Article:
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code portability

My question is more generic, but it involves what I consider ANSI standard C
and portability.

I happen to be a system admin for multiple platforms and as such a lot of
the applications that my users request are a part of the OpenSource
community. Many if not most of those applications strongly require the
presence of the GNU compiling suite to work properly. My assumption is that
this is due to the author/s creating the applications with the GNU suite.
Many of the tools requested/required are GNU replacements for make,
configure, the loader, and lastly the C compiler itself. Where I'm going
with this is, has the OpenSource community as a whole committed itself to at
the very least encouraging its contributing members to conform to ANSI
standards of programming?

My concern is that as an admin I am sometimes compelled to port these
applications to multiple platforms running the same OS and as the user
community becomes more and more insistent on OpenSource applications will
gotcha's appear due to lack of portability in coding? I fully realize that
independent developers may or may not conform to standards, but again is it
at least encouraged?

11.32 of the FAQ seemed to at least outline the crux of what I am asking.
If I loaded up my home machine to the gills will all open source compiler
applications (gcc, imake, autoconfig, etc....) would my applications that I
compile and link and load conform?
Aug 1 '06
239 10369
Al Balmer <al******@att.n etwrites:
On Wed, 02 Aug 2006 09:49:08 +0200, jacob navia
<ja***@jacob.re mcomp.frwrote:
[...]
>>You are just speaking nonsense. As specified here:

http://www.intel.com/cd/ids/develope...372.htm?page=4

the intel compiler complies with C99.

It doesn't say that at all. Did you actually read the article?
The table of compilation modes says:

-[no-]c99 C99 conformance and feature support
-std=c89 C89 conformance and feature support

I presume it conforms well to C89. The wording implies that it
conforms equally well to C99. My only reasons to doubt that are that
full C99 conformance is relatively rare, and I'd expect Intel to make
a bigger deal about it.

--
Keith Thompson (The_Other_Keit h) ks***@mib.org <http://www.ghoti.net/~kst>
San Diego Supercomputer Center <* <http://users.sdsc.edu/~kst>
We must do something. This is something. Therefore, we must do this.
Aug 2 '06 #31
On Wed, 02 Aug 2006 21:00:26 +0200, jacob navia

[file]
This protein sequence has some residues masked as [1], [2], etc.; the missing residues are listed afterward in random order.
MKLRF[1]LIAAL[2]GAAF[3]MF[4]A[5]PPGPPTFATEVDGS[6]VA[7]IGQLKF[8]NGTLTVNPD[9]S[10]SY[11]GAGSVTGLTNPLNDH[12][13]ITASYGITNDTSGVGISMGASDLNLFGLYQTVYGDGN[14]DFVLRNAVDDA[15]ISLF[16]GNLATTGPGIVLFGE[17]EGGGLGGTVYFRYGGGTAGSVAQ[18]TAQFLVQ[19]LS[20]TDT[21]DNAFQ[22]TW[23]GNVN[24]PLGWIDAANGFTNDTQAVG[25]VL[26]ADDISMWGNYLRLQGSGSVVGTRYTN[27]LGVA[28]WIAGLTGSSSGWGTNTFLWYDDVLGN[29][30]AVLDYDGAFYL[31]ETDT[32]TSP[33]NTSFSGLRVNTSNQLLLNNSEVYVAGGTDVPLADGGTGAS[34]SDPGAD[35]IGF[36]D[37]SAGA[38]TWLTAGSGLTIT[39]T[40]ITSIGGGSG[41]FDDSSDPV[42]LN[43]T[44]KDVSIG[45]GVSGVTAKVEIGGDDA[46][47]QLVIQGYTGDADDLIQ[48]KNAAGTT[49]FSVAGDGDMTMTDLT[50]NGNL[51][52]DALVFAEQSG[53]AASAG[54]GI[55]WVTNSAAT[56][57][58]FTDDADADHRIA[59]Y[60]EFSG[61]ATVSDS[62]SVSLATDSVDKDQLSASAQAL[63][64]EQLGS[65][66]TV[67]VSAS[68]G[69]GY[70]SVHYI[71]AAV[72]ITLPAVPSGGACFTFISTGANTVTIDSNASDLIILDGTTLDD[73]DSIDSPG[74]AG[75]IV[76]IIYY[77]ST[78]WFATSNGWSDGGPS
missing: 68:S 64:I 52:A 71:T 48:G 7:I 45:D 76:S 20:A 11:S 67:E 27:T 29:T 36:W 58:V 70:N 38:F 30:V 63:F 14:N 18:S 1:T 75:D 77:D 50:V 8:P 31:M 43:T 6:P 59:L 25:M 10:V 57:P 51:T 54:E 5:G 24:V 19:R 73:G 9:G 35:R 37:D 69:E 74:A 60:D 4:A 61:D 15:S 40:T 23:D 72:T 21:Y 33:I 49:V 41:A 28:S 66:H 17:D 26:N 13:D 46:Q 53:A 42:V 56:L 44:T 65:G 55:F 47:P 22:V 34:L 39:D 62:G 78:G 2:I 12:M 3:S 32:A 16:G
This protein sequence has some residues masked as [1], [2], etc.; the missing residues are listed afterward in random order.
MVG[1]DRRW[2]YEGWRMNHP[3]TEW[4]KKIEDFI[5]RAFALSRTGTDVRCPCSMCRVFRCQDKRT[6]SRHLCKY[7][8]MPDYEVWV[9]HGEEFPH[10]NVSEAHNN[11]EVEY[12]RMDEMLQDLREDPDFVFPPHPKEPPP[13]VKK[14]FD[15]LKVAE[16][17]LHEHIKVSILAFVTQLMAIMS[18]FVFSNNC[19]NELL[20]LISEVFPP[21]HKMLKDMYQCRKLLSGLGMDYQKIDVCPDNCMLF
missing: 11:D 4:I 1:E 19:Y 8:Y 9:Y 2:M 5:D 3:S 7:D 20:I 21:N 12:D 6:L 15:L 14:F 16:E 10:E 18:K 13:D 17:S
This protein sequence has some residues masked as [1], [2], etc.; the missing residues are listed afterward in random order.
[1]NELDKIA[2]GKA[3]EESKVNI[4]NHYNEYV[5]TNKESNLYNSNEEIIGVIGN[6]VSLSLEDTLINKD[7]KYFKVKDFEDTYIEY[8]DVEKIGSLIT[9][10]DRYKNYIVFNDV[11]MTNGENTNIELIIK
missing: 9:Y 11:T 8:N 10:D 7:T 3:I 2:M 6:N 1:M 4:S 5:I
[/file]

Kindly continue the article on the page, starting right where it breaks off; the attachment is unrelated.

<ja***@jacob.re mcomp.frwrote:
>Al Balmer wrote:
>On Wed, 02 Aug 2006 09:49:08 +0200, jacob navia
<ja***@jacob.r emcomp.frwrote:

>>>Tom St Denis a écrit :

Eigenvect or wrote:
>What about the programmers who submit to the archives? That is mainly where
>I see massive gcc and imake requirements. In fact I have on occassion
>attempte d to compile applications - such as gcc using my native Intel or xlC
>compiler s without luck. Again this isn't a question on how to compile GCC,
>but rather is the experience that the OpenSource community tries to conform
>to ANSI standards?
GCC is hardly your average OSS project (and Intel C is hardly standard
conforming) .
You are just speaking nonsense. As specified here:

http://www.intel.com/cd/ids/develope...372.htm?page=4

the intel compiler complies with C99.


It doesn't say that at all. Did you actually read the article?

You can't read?

In that page the option
-std=c99
is mentioned with explanation:

" C99 conformance and feature support"
And that's what you're basing your conclusion on? An entry in a
options table? The name of one of the C++ options is "_strict_an si",
but in the text above, they tell you that the C++ compiler has only "a
high degree of conformance." IOW, it's not "strict ansi."

As one who claims to be a compiler vendor, you should know that
standards compliance should be supplied as a separate statement, along
with the required statement of implementation dependent behavior.

It's entirely possible that Intel is fully C99 compliant (though you'd
think they would say so in their ads), but you can't tell from the
page you gave us.
>
in the first table of that page.

And you say:

It doesn't say that at all. Did you actually read the article?

There is no blinder person as the one that doesn't want to see!

jacob
--
Al Balmer
Sun City, AZ
Aug 2 '06 #32
On Wed, 02 Aug 2006 18:58:00 GMT, Keith Thompson <ks***@mib.or g>
wrote:
>Al Balmer <al******@att.n etwrites:
>On Wed, 02 Aug 2006 09:49:08 +0200, jacob navia
<ja***@jacob.r emcomp.frwrote:
[...]
>>>You are just speaking nonsense. As specified here:

http://www.intel.com/cd/ids/develope...372.htm?page=4

the intel compiler complies with C99.

It doesn't say that at all. Did you actually read the article?

The table of compilation modes says:

-[no-]c99 C99 conformance and feature support
-std=c89 C89 conformance and feature support

I presume it conforms well to C89.
An unjustified presumption, imo. The text does claim good conformance
to the C++ standard, but really says nothing about either C89 or C99
conformance.
The wording implies that it
conforms equally well to C99.
Or equally badly, if you mean the wording in the table of compilation
modes, which probably isn't legally binding :-)
My only reasons to doubt that are that
full C99 conformance is relatively rare, and I'd expect Intel to make
a bigger deal about it.
Fourth return from Google:
http://www.intel.com/support/perform.../cs-015003.htm

<quote>
C Standard Conformance
The Intel® C++ Compilers provide some conformance to the ANSI/ISO
standard for C language compilation (ISO/IEC 9899:1999).

For more information on C conformance, refer to the User's Guide.
</quote>

I expect the user's guide will have a detailed listing of
non-conforming items, as well as the list of implementation-dependent
items.

--
Al Balmer
Sun City, AZ
Aug 2 '06 #33
Al Balmer <al******@att.n etwrites:
On Wed, 02 Aug 2006 18:58:00 GMT, Keith Thompson <ks***@mib.or g>
wrote:
[...]
>>The table of compilation modes says:

-[no-]c99 C99 conformance and feature support
-std=c89 C89 conformance and feature support

I presume it conforms well to C89.

An unjustified presumption, imo. The text does claim good conformance
to the C++ standard, but really says nothing about either C89 or C99
conformance.
Perhaps. My presumption is based largely on the fact that C89